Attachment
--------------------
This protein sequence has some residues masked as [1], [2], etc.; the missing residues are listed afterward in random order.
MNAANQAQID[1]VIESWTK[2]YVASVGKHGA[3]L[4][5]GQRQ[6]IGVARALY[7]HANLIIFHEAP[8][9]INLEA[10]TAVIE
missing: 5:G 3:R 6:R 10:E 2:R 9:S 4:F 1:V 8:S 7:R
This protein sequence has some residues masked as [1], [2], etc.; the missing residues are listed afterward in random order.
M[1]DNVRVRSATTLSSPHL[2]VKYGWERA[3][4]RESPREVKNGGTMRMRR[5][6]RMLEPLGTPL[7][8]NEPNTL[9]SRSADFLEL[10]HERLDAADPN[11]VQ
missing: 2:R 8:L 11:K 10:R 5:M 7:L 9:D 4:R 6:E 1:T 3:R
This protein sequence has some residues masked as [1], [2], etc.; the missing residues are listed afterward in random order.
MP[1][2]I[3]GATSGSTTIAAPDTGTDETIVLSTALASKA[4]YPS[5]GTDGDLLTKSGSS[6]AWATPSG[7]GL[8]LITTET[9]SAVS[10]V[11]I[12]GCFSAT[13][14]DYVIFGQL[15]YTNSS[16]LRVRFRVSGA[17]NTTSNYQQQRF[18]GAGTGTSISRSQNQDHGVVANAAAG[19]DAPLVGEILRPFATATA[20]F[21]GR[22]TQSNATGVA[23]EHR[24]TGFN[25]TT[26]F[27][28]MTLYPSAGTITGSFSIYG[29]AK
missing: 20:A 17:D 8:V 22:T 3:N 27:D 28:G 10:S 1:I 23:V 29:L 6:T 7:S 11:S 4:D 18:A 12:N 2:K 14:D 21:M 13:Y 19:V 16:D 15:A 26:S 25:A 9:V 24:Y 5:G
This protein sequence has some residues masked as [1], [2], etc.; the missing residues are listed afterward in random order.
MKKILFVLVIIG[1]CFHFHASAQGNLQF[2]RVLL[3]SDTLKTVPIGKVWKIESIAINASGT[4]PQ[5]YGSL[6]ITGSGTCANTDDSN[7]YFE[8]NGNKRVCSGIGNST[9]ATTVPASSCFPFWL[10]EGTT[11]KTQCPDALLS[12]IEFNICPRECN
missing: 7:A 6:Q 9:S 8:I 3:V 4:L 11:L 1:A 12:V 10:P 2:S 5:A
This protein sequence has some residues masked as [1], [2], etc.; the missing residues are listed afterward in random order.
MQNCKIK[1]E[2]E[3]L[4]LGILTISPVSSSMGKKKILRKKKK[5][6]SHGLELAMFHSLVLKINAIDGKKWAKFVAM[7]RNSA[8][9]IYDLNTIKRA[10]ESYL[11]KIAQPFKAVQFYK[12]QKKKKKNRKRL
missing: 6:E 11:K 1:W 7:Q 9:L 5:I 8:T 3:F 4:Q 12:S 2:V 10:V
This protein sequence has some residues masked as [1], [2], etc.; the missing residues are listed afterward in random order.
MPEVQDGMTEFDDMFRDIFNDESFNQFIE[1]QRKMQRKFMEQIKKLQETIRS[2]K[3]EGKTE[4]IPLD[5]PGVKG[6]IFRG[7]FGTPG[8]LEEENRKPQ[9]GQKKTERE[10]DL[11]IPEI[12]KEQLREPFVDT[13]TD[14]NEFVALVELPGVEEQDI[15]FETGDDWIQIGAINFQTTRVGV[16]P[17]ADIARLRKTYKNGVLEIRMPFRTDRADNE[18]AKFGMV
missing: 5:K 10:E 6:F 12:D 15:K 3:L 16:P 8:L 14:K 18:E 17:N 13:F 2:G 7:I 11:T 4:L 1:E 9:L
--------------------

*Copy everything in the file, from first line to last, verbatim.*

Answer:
This protein sequence has some residues masked as [1], [2], etc.; the missing residues are listed afterward in random order.
MNAANQAQID[1]VIESWTK[2]YVASVGKHGA[3]L[4][5]GQRQ[6]IGVARALY[7]HANLIIFHEAP[8][9]INLEA[10]TAVIE
missing: 5:G 3:R 6:R 10:E 2:R 9:S 4:F 1:V 8:S 7:R
This protein sequence has some residues masked as [1], [2], etc.; the missing residues are listed afterward in random order.
M[1]DNVRVRSATTLSSPHL[2]VKYGWERA[3][4]RESPREVKNGGTMRMRR[5][6]RMLEPLGTPL[7][8]NEPNTL[9]SRSADFLEL[10]HERLDAADPN[11]VQ
missing: 2:R 8:L 11:K 10:R 5:M 7:L 9:D 4:R 6:E 1:T 3:R
This protein sequence has some residues masked as [1], [2], etc.; the missing residues are listed afterward in random order.
MP[1][2]I[3]GATSGSTTIAAPDTGTDETIVLSTALASKA[4]YPS[5]GTDGDLLTKSGSS[6]AWATPSG[7]GL[8]LITTET[9]SAVS[10]V[11]I[12]GCFSAT[13][14]DYVIFGQL[15]YTNSS[16]LRVRFRVSGA[17]NTTSNYQQQRF[18]GAGTGTSISRSQNQDHGVVANAAAG[19]DAPLVGEILRPFATATA[20]F[21]GR[22]TQSNATGVA[23]EHR[24]TGFN[25]TT[26]F[27][28]MTLYPSAGTITGSFSIYG[29]AK
missing: 20:A 17:D 8:V 22:T 3:N 27:D 28:G 10:S 1:I 23:V 29:L 6:T 7:S 11:S 4:D 18:A 12:N 2:K 14:D 21:M 13:Y 19:V 16:D 15:A 26:S 25:A 9:V 24:Y 5:G
This protein sequence has some residues masked as [1], [2], etc.; the missing residues are listed afterward in random order.
MKKILFVLVIIG[1]CFHFHASAQGNLQF[2]RVLL[3]SDTLKTVPIGKVWKIESIAINASGT[4]PQ[5]YGSL[6]ITGSGTCANTDDSN[7]YFE[8]NGNKRVCSGIGNST[9]ATTVPASSCFPFWL[10]EGTT[11]KTQCPDALLS[12]IEFNICPRECN
missing: 7:A 6:Q 9:S 8:I 3:V 4:L 11:L 1:A 12:V 10:P 2:S 5:A
This protein sequence has some residues masked as [1], [2], etc.; the missing residues are listed afterward in random order.
MQNCKIK[1]E[2]E[3]L[4]LGILTISPVSSSMGKKKILRKKKK[5][6]SHGLELAMFHSLVLKINAIDGKKWAKFVAM[7]RNSA[8][9]IYDLNTIKRA[10]ESYL[11]KIAQPFKAVQFYK[12]QKKKKKNRKRL
missing: 6:E 11:K 1:W 7:Q 9:L 5:I 8:T 3:F 4:Q 12:S 2:V 10:V
This protein sequence has some residues masked as [1], [2], etc.; the missing residues are listed afterward in random order.
MPEVQDGMTEFDDMFRDIFNDESFNQFIE[1]QRKMQRKFMEQIKKLQETIRS[2]K[3]EGKTE[4]IPLD[5]PGVKG[6]IFRG[7]FGTPG[8]LEEENRKPQ[9]GQKKTERE[10]DL[11]IPEI[12]KEQLREPFVDT[13]TD[14]NEFVALVELPGVEEQDI[15]FETGDDWIQIGAINFQTTRVGV[16]P[17]ADIARLRKTYKNGVLEIRMPFRTDRADNE[18]AKFGMV
missing: 5:K 10:E 6:F 12:D 15:K 3:L 16:P 8:L 14:K 18:E 17:N 13:F 2:G 7:I 11:T 4:L 1:E 9:L